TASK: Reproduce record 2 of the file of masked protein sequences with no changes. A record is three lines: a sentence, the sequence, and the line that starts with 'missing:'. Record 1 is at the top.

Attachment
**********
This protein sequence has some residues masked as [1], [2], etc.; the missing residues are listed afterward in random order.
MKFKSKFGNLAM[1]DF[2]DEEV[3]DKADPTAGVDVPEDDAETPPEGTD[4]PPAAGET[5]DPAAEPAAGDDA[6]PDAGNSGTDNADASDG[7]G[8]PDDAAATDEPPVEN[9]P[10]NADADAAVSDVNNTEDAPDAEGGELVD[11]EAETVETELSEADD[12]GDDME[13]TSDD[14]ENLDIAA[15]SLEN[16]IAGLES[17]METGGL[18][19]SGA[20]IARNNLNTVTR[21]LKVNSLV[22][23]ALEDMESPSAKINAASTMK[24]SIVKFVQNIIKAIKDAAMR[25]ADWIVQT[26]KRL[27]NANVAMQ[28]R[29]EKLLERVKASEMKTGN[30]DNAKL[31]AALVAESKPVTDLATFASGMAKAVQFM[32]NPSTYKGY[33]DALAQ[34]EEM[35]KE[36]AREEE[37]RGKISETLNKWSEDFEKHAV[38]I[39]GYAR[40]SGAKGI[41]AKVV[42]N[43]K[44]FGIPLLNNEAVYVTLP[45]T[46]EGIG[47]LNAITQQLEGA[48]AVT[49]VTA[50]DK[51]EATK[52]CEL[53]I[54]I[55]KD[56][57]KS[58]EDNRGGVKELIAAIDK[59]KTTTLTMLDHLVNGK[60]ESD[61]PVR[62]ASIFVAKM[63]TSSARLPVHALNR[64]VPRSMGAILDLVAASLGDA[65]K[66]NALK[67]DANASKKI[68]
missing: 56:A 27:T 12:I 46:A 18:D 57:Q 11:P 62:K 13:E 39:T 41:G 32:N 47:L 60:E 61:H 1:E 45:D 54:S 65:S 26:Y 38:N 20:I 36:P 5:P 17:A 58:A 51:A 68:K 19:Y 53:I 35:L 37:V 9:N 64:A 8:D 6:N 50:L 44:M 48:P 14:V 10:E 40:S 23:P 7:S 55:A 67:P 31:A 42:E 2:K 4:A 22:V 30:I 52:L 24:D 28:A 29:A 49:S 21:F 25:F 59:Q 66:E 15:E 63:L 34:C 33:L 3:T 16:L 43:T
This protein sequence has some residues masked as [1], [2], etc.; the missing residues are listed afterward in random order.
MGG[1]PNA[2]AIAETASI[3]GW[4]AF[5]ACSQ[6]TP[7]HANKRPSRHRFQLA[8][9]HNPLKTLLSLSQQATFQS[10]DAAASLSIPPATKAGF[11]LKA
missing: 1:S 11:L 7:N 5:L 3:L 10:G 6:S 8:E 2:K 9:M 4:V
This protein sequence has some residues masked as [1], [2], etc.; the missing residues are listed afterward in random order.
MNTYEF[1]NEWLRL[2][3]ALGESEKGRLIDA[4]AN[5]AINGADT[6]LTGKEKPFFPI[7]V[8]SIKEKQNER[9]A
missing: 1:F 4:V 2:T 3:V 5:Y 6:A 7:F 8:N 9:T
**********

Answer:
This protein sequence has some residues masked as [1], [2], etc.; the missing residues are listed afterward in random order.
MGG[1]PNA[2]AIAETASI[3]GW[4]AF[5]ACSQ[6]TP[7]HANKRPSRHRFQLA[8][9]HNPLKTLLSLSQQATFQS[10]DAAASLSIPPATKAGF[11]LKA
missing: 1:S 11:L 7:N 5:L 3:L 10:G 6:S 8:E 2:K 9:M 4:V